- Name: Reginald Alexander John WARNEFORD
- D.O.B: 15th Oct, 1891
- D.O.A: 7th Jun, 1915
- D.O.D: 17th Jun, 1915
- Award: Victoria Cross
- Occupation at time of action: No 1 Squadron, Royal Naval Air Service
- Book: The Complete History - Volume 2
Over Ghent, Belgium 7 June 1915
7 of June 1915
The First World War 1915
At 1am on 7 June 1915 Flight Sub-Lieutenants R A J Warneford and Rose took off from Furnes aerodrome close to the Belgian coast to intercept three German airships returning to their base at Berchem St Agathe, west of Brussels. Warneford, flying a Morane-Saulnier Type L ‘Parasol’ scout, came upon LZ (Luftschiff Zeppelin) 37 near Dixmude. Concerned that it might jettison ballast and, by rising rapidly, evade him, he stalked it for an hour. Eventually, at 2.25am, he climbed to 11,000 feet, switched off his engine and glided down to 7,000ft, about 1,000ft above the Zeppelin. Incendiary bullets failed to ignite it, but the last of Warneford’s four 20-pound bombs destroyed the airship, part of the wreckage falling on a convent at Mont St Amand, Ghent. Warneford’s plane was itself very nearly destroyed by the explosion.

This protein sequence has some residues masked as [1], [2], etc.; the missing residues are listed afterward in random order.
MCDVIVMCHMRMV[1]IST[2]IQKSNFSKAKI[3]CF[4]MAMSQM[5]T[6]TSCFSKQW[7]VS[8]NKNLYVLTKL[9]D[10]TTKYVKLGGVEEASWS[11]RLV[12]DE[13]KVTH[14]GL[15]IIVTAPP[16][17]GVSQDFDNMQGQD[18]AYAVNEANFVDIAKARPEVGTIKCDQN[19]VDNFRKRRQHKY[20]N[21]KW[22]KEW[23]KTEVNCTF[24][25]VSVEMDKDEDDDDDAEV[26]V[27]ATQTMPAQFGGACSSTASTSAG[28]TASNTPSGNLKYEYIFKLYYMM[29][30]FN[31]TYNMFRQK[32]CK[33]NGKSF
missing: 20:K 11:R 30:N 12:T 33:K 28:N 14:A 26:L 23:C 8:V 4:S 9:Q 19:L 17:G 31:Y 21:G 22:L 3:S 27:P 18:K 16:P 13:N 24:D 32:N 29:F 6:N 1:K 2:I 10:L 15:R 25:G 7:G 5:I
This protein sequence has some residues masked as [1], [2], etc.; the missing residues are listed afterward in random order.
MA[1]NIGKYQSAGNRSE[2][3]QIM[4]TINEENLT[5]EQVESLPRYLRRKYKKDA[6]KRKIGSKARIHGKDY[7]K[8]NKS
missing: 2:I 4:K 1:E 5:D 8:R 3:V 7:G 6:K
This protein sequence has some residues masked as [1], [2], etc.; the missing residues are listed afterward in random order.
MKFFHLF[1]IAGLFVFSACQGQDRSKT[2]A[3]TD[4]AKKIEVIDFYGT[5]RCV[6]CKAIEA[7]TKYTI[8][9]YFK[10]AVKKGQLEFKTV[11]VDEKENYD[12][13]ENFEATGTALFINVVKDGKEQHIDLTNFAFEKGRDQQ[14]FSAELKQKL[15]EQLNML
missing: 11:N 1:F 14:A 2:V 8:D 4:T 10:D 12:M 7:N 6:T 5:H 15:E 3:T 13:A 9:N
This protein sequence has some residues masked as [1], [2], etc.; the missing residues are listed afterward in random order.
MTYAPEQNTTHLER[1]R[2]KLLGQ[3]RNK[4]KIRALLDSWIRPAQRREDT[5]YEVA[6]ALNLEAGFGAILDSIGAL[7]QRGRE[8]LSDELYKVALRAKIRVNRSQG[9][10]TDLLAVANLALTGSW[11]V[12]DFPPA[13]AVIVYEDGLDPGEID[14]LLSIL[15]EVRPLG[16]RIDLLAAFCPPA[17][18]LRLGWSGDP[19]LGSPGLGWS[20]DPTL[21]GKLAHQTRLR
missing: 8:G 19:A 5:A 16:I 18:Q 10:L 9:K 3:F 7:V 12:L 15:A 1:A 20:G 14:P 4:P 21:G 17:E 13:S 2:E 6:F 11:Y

For most conspicuous bravery on the 7th June, 1915, when he attacked and, single-handed, completely destroyed a Zeppelin in mid-air. This brilliant achievement was accomplished after chasing the Zeppelin from the coast of Flanders to Ghent, where he succeeded in dropping his bombs on to it from a height of only one or two hundred feet. One of these bombs caused a terrific explosion which set the Zeppelin on fire from end to end, but at the same time overturned his Aeroplane and stopped the engine. In spite of this he succeeded in landing safely in hostile country, and after 15 minutes started his engine and returned to his base without damage.